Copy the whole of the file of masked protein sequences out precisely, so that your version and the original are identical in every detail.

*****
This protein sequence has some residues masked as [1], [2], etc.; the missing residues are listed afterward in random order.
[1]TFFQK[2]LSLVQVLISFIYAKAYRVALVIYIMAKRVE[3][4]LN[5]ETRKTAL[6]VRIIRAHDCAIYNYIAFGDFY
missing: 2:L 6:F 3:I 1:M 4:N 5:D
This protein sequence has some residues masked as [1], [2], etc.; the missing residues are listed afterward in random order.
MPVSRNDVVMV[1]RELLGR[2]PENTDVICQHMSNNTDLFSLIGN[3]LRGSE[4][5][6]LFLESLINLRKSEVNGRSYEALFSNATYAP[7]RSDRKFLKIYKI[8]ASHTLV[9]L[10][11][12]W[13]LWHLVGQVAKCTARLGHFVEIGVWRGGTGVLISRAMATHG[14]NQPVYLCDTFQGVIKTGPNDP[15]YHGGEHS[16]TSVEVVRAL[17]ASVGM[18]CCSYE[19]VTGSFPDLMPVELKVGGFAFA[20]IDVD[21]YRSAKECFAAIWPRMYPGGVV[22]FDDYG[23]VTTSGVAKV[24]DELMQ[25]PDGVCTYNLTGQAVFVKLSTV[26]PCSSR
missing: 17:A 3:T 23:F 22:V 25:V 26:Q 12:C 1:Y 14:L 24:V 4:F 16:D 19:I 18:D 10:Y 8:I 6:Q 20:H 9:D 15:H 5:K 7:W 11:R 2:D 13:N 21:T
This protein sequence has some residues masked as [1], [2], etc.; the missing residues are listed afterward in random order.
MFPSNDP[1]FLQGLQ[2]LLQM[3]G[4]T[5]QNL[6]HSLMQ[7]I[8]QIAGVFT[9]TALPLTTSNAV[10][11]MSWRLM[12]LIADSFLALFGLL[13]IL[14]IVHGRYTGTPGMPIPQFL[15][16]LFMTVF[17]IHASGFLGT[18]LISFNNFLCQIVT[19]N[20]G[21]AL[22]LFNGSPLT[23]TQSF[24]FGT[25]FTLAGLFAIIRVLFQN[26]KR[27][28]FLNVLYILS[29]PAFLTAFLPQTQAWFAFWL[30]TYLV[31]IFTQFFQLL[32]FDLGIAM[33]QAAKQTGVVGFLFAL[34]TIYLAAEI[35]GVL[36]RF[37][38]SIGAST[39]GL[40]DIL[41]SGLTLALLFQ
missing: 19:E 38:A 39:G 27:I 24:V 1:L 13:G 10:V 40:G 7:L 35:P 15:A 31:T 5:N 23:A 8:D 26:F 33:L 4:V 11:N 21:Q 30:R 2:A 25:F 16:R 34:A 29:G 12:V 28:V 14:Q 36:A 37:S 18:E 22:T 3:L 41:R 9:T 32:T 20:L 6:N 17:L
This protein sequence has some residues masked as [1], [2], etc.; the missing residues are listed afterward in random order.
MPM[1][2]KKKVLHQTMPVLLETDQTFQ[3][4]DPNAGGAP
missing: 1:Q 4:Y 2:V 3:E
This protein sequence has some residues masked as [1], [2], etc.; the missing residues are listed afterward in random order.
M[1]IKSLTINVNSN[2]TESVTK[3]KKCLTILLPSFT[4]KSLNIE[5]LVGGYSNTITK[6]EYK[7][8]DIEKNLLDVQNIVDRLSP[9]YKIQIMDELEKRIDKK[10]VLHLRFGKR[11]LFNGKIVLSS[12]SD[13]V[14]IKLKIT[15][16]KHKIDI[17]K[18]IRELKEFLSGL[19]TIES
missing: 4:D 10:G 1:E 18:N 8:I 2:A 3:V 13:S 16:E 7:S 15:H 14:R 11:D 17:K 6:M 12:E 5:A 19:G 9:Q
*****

This protein sequence has some residues masked as [1], [2], etc.; the missing residues are listed afterward in random order.
[1]TFFQK[2]LSLVQVLISFIYAKAYRVALVIYIMAKRVE[3][4]LN[5]ETRKTAL[6]VRIIRAHDCAIYNYIAFGDFY
missing: 2:L 6:F 3:I 1:M 4:N 5:D
This protein sequence has some residues masked as [1], [2], etc.; the missing residues are listed afterward in random order.
MPVSRNDVVMV[1]RELLGR[2]PENTDVICQHMSNNTDLFSLIGN[3]LRGSE[4][5][6]LFLESLINLRKSEVNGRSYEALFSNATYAP[7]RSDRKFLKIYKI[8]ASHTLV[9]L[10][11][12]W[13]LWHLVGQVAKCTARLGHFVEIGVWRGGTGVLISRAMATHG[14]NQPVYLCDTFQGVIKTGPNDP[15]YHGGEHS[16]TSVEVVRAL[17]ASVGM[18]CCSYE[19]VTGSFPDLMPVELKVGGFAFA[20]IDVD[21]YRSAKECFAAIWPRMYPGGVV[22]FDDYG[23]VTTSGVAKV[24]DELMQ[25]PDGVCTYNLTGQAVFVKLSTV[26]PCSSR
missing: 17:A 3:T 23:F 22:V 25:V 26:Q 12:C 1:Y 14:L 24:V 4:F 16:D 19:I 18:D 10:Y 8:I 6:Q 20:H 9:D 15:H 5:K 7:W 11:R 2:D 13:N 21:T
This protein sequence has some residues masked as [1], [2], etc.; the missing residues are listed afterward in random order.
MFPSNDP[1]FLQGLQ[2]LLQM[3]G[4]T[5]QNL[6]HSLMQ[7]I[8]QIAGVFT[9]TALPLTTSNAV[10][11]MSWRLM[12]LIADSFLALFGLL[13]IL[14]IVHGRYTGTPGMPIPQFL[15][16]LFMTVF[17]IHASGFLGT[18]LISFNNFLCQIVT[19]N[20]G[21]AL[22]LFNGSPLT[23]TQSF[24]FGT[25]FTLAGLFAIIRVLFQN[26]KR[27][28]FLNVLYILS[29]PAFLTAFLPQTQAWFAFWL[30]TYLV[31]IFTQFFQLL[32]FDLGIAM[33]QAAKQTGVVGFLFAL[34]TIYLAAEI[35]GVL[36]RF[37][38]SIGAST[39]GL[40]DIL[41]SGLTLALLFQ
missing: 19:E 38:A 39:G 27:I 24:V 1:L 13:G 10:V 40:G 7:L 35:P 15:A 31:T 5:N 23:A 8:D 26:F 33:L 4:V 11:N 21:Q 30:R 2:A 25:F 16:R 34:A 29:G 12:V 28:V 14:Q 36:A 37:S 18:E 22:T 3:L 41:R 9:T 32:T 20:L 6:N 17:L
This protein sequence has some residues masked as [1], [2], etc.; the missing residues are listed afterward in random order.
MPM[1][2]KKKVLHQTMPVLLETDQTFQ[3][4]DPNAGGAP
missing: 1:Q 4:Y 2:V 3:E
This protein sequence has some residues masked as [1], [2], etc.; the missing residues are listed afterward in random order.
M[1]IKSLTINVNSN[2]TESVTK[3]KKCLTILLPSFT[4]KSLNIE[5]LVGGYSNTITK[6]EYK[7][8]DIEKNLLDVQNIVDRLSP[9]YKIQIMDELEKRIDKK[10]VLHLRFGKR[11]LFNGKIVLSS[12]SD[13]V[14]IKLKIT[15][16]KHKIDI[17]K[18]IRELKEFLSGL[19]TIES
missing: 4:D 10:G 1:E 18:N 8:I 2:A 3:V 13:S 16:E 7:S 15:H 14:R 11:D 17:K 6:M 12:E 5:A 19:G 9:Q